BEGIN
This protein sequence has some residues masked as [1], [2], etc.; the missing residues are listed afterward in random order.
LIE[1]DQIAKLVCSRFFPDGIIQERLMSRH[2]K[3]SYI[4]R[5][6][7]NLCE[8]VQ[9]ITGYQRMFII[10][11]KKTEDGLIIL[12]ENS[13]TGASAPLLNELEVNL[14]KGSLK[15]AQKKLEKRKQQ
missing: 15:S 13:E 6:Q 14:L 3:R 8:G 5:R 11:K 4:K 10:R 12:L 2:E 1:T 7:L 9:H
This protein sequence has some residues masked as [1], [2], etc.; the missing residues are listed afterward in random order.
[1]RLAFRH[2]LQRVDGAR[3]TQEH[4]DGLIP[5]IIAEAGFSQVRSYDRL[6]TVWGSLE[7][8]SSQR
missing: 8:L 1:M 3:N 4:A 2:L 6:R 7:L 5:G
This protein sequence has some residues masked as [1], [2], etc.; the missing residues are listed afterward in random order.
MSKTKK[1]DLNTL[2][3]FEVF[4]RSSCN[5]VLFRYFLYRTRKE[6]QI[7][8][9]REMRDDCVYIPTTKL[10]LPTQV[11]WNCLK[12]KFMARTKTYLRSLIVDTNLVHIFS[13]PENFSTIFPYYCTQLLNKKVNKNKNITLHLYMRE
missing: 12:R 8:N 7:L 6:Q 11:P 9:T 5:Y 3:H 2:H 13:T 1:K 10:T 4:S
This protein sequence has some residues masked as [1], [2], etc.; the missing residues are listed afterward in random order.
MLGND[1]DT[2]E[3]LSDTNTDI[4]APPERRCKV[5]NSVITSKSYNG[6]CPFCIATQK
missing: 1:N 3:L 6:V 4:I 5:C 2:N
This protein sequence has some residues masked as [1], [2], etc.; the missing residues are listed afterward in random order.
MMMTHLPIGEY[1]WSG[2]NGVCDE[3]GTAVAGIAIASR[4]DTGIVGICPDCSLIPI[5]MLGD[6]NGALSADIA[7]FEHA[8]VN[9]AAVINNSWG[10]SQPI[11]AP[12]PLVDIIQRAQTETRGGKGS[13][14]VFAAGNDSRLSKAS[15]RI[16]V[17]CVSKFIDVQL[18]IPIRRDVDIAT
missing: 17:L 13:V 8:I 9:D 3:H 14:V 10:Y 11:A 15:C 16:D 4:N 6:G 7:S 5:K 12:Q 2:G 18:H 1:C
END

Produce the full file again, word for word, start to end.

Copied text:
This protein sequence has some residues masked as [1], [2], etc.; the missing residues are listed afterward in random order.
LIE[1]DQIAKLVCSRFFPDGIIQERLMSRH[2]K[3]SYI[4]R[5][6][7]NLCE[8]VQ[9]ITGYQRMFII[10][11]KKTEDGLIIL[12]ENS[13]TGASAPLLNELEVNL[14]KGSLK[15]AQKKLEKRKQQ
missing: 15:S 13:E 6:Q 14:L 3:R 8:G 5:R 11:K 4:K 10:R 12:L 2:E 1:T 7:L 9:H
This protein sequence has some residues masked as [1], [2], etc.; the missing residues are listed afterward in random order.
[1]RLAFRH[2]LQRVDGAR[3]TQEH[4]DGLIP[5]IIAEAGFSQVRSYDRL[6]TVWGSLE[7][8]SSQR
missing: 8:L 1:M 3:N 4:A 2:L 6:R 7:L 5:G
This protein sequence has some residues masked as [1], [2], etc.; the missing residues are listed afterward in random order.
MSKTKK[1]DLNTL[2][3]FEVF[4]RSSCN[5]VLFRYFLYRTRKE[6]QI[7][8][9]REMRDDCVYIPTTKL[10]LPTQV[11]WNCLK[12]KFMARTKTYLRSLIVDTNLVHIFS[13]PENFSTIFPYYCTQLLNKKVNKNKNITLHLYMRE
missing: 12:R 8:N 7:L 6:Q 11:P 9:T 5:Y 3:H 2:H 13:T 1:K 10:T 4:S
This protein sequence has some residues masked as [1], [2], etc.; the missing residues are listed afterward in random order.
MLGND[1]DT[2]E[3]LSDTNTDI[4]APPERRCKV[5]NSVITSKSYNG[6]CPFCIATQK
missing: 1:N 3:L 6:V 4:I 5:C 2:N
This protein sequence has some residues masked as [1], [2], etc.; the missing residues are listed afterward in random order.
MMMTHLPIGEY[1]WSG[2]NGVCDE[3]GTAVAGIAIASR[4]DTGIVGICPDCSLIPI[5]MLGD[6]NGALSADIA[7]FEHA[8]VN[9]AAVINNSWG[10]SQPI[11]AP[12]PLVDIIQRAQTETRGGKGS[13][14]VFAAGNDSRLSKAS[15]RI[16]V[17]CVSKFIDVQL[18]IPIRRDVDIAT
missing: 17:L 13:V 8:I 9:D 3:H 14:V 10:Y 11:A 15:C 16:D 4:N 6:G 7:S 5:K 12:Q 2:G 18:H 1:C